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Cannot Identify Syntax Error in SQL

 
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I am getting a syntax error in my SQL and, for the life of me, I cannot identify the issue. Does anybody see something I am overlooking?



Thanks for any help you can offer on this!
 
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Do a search by commenting out most of the lines.  Then add them back one at a time.

getting a syntax error  


Please copy the full text of the error message and paste it here. It has important info about the error.
 
Adam Wentz
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Norm Radder wrote:Do a search by commenting out most of the lines.  Then add them back one at a time.

getting a syntax error  


Please copy the full text of the error message and paste it here. It has important info about the error.



There's actually not much more in the whole of the error message than what I've already shared but if you insist on seeing it...


E/AndroidRuntime: FATAL EXCEPTION: main
                 Process: j5tech.co.offthehook, PID: 5858
                 java.lang.RuntimeException: Unable to start activity ComponentInfo{j5tech.co.offthehook/j5tech.co.offthehook.AddNewActivity}: android.database.sqlite.SQLiteException: near "1": syntax error (code 1): , while compiling: CREATE TABLE schedules(_id INTEGER PRIMARY KEY AUTOINCREMENT, 1 INT NOT NULL, scheduleName TEXT NOT NULL, scheduleItems TEXT NOT NULL, 0 INT NOT NULL, 0 INT NOT NULL, 0 INT NOT NULL, 0 INT NOT NULL, 0 INT NOT NULL, 0 INT NOT NULL, 0 INT NOT NULL, 0 INT NOT NULL, 0 INT NOT NULL, 0 INT NOT NULL, 0 INT NOT NULL, 0 INT NOT NULL, 0 INT NOT NULL, 0 INT NOT NULL, scheduleTimestamp TIMESTAMP DEFAULT CURRENT_TIMESTAMP)
                     at android.app.ActivityThread.performLaunchActivity(ActivityThread.java:2416)
                     at android.app.ActivityThread.handleLaunchActivity(ActivityThread.java:2476)
                     at android.app.ActivityThread.-wrap11(ActivityThread.java)
                     at android.app.ActivityThread$H.handleMessage(ActivityThread.java:1344)
                     at android.os.Handler.dispatchMessage(Handler.java:102)
                     at android.os.Looper.loop(Looper.java:148)
                     at android.app.ActivityThread.main(ActivityThread.java:5417)
                     at java.lang.reflect.Method.invoke(Native Method)
                     at com.android.internal.os.ZygoteInit$MethodAndArgsCaller.run(ZygoteInit.java:726)
                     at com.android.internal.os.ZygoteInit.main(ZygoteInit.java:616)
                  Caused by: android.database.sqlite.SQLiteException: near "1": syntax error (code 1): , while compiling: CREATE TABLE schedules(_id INTEGER PRIMARY KEY AUTOINCREMENT, 1 INT NOT NULL, scheduleName TEXT NOT NULL, scheduleItems TEXT NOT NULL, 0 INT NOT NULL, 0 INT NOT NULL, 0 INT NOT NULL, 0 INT NOT NULL, 0 INT NOT NULL, 0 INT NOT NULL, 0 INT NOT NULL, 0 INT NOT NULL, 0 INT NOT NULL, 0 INT NOT NULL, 0 INT NOT NULL, 0 INT NOT NULL, 0 INT NOT NULL, 0 INT NOT NULL, scheduleTimestamp TIMESTAMP DEFAULT CURRENT_TIMESTAMP)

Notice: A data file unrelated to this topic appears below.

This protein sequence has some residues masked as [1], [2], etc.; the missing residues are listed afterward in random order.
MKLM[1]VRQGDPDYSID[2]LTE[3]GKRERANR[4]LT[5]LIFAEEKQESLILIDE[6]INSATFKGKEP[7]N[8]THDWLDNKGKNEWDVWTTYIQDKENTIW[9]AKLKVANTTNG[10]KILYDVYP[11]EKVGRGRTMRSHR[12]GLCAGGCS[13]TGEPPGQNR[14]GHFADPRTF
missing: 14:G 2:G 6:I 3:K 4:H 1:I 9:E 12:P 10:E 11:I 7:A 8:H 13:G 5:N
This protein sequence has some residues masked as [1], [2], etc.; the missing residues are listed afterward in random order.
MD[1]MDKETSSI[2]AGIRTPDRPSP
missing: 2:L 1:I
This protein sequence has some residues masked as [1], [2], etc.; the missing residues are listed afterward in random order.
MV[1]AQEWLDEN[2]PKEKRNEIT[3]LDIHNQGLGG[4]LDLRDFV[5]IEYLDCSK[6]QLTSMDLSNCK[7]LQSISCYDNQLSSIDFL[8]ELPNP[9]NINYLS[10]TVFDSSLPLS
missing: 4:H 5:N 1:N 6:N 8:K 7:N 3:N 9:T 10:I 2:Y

at android.database.sqlite.SQLiteConnection.nativePrepareStatement(Native Method)
                     at android.database.sqlite.SQLiteConnection.acquirePreparedStatement(SQLiteConnection.java:887)
                     at android.database.sqlite.SQLiteConnection.prepare(SQLiteConnection.java:498)
                     at android.database.sqlite.SQLiteSession.prepare(SQLiteSession.java:588)
                     at android.database.sqlite.SQLiteProgram.<init>(SQLiteProgram.java:58)
                     at android.database.sqlite.SQLiteStatement.<init>(SQLiteStatement.java:31)
                     at android.database.sqlite.SQLiteDatabase.executeSql(SQLiteDatabase.java:1674)
                     at android.database.sqlite.SQLiteDatabase.execSQL(SQLiteDatabase.java:1605)
                     at j5tech.co.testapp.DBHelper.onCreate(DBHelper.java:59)
                     at android.database.sqlite.SQLiteOpenHelper.getDatabaseLocked(SQLiteOpenHelper.java:251)
                     at android.database.sqlite.SQLiteOpenHelper.getWritableDatabase(SQLiteOpenHelper.java:163)
                     at j5tech.co.testapp.AddNewActivity.onCreate(AddNewActivity.java:90)
                     at android.app.Activity.performCreate(Activity.java:6237)
                     at android.app.Instrumentation.callActivityOnCreate(Instrumentation.java:1107)
                     at android.app.ActivityThread.performLaunchActivity(ActivityThread.java:2369)

 
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Norm Radder wrote:Do a search by commenting out most of the lines.  Then add them back one at a time.

getting a syntax error  


Please copy the full text of the error message and paste it here. It has important info about the error.



If it's like Oracle, the full text of the error message will be something like "SYNTAX ERROR IN SQL STATEMENT". Which is loads of help when you're pulling 100 columns in a single select.  

When I first saw that code, my initial thought was "that's a horrible way to do things". Then I saw it was originally posted in the Android forum and recalled having had to do something very like that myself. I no longer remember why, though.

Anyway, I'm not sure about the terminal semicolon on those statements. The semicolon is often the "go" indicator for interactive database utilities, but I'm thinking it's not technically part of the SQL.
 
Adam Wentz
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Tim Holloway wrote:

Norm Radder wrote:Do a search by commenting out most of the lines.  Then add them back one at a time.

getting a syntax error  


Please copy the full text of the error message and paste it here. It has important info about the error.